Now that Heller has ruled out the possibility of anyone ever taking away their weapons, gun owners should be more open to some reasonable limitations. No individual right is absolute, after all. While the First Amendment protects freedom of speech, no one has a right to falsely shout “Fire!” in a crowded theater, nor to traffic in child pornography. Likewise, the Second Amendment’s right to bear arms also comes with limits.
Between the time Congress started signaling that they would create a magazine capacity restriction and the implementation of the law, factories worked 24 hours a day, 7 days a week churning out millions of nothing but high-capacity magazines, which were stockpiled by manufacturers, distributors, wholesalers, and retailers in massive warehouses.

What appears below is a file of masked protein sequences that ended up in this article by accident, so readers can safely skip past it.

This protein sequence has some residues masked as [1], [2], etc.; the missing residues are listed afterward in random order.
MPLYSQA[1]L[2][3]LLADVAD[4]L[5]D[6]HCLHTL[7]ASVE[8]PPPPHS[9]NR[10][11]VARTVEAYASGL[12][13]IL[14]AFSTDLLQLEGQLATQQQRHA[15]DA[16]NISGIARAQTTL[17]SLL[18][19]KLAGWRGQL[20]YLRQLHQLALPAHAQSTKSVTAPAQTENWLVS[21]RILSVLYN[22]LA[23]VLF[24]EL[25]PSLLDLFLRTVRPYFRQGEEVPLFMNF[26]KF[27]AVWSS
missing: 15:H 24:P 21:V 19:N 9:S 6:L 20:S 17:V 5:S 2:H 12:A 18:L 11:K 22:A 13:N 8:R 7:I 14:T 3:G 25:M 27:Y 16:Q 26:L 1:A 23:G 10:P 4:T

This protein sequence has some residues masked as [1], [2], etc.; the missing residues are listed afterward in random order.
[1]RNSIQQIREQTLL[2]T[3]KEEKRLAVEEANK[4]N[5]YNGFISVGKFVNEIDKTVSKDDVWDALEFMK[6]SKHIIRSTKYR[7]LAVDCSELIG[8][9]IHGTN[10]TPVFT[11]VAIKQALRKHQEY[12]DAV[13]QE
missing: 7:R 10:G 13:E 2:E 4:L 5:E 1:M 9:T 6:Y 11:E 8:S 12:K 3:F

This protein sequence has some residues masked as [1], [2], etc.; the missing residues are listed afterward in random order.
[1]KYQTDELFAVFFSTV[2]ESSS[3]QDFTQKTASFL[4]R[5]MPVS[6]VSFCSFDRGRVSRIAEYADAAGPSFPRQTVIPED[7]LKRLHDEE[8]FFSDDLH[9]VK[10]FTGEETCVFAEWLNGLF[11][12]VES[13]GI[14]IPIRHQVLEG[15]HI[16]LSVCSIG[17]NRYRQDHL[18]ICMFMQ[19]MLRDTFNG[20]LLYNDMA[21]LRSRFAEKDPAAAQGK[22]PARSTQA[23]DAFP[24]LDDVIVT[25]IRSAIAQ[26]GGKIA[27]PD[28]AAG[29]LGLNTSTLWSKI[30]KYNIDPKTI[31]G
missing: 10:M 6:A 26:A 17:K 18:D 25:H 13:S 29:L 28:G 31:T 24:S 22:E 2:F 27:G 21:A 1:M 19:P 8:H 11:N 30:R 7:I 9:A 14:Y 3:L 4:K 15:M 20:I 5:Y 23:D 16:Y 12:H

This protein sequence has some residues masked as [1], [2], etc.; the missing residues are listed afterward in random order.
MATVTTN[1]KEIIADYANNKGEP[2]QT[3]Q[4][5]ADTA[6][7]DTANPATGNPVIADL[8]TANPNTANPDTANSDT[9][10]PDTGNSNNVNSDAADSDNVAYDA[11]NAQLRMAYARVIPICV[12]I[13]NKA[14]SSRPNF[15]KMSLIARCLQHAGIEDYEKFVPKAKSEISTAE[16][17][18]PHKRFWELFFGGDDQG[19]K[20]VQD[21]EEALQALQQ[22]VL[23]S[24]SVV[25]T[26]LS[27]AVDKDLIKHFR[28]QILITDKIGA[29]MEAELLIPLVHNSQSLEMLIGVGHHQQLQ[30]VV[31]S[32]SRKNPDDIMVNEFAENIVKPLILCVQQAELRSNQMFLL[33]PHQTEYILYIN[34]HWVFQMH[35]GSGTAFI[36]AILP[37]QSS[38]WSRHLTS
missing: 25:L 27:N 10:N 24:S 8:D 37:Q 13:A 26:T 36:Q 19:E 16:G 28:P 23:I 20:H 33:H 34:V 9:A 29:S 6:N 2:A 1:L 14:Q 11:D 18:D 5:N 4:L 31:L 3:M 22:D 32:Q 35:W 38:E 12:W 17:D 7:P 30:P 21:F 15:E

As a result, “high capacity magazines” for most common firearms were freely available throughout the life of the ban. As e-commerce came into early maturity during this time period, many high-capacity magazines were more available than they had been before the ban was signed into law…
The law had another unforeseen result. As companies looked to introduce new models of pistols, they determined that if they were going to be forced to make pistols limited to a magazine capacity of just 10 rounds, it would be advantageous for them to make these new pistols as small as possible for the concealed carry market. The Glock 26 and Kahr K9 were introduced the following year, and were among the first of a new breed of powerful, ultra-concealable handguns known as “subcompacts.” Similar designs from other companies quickly followed.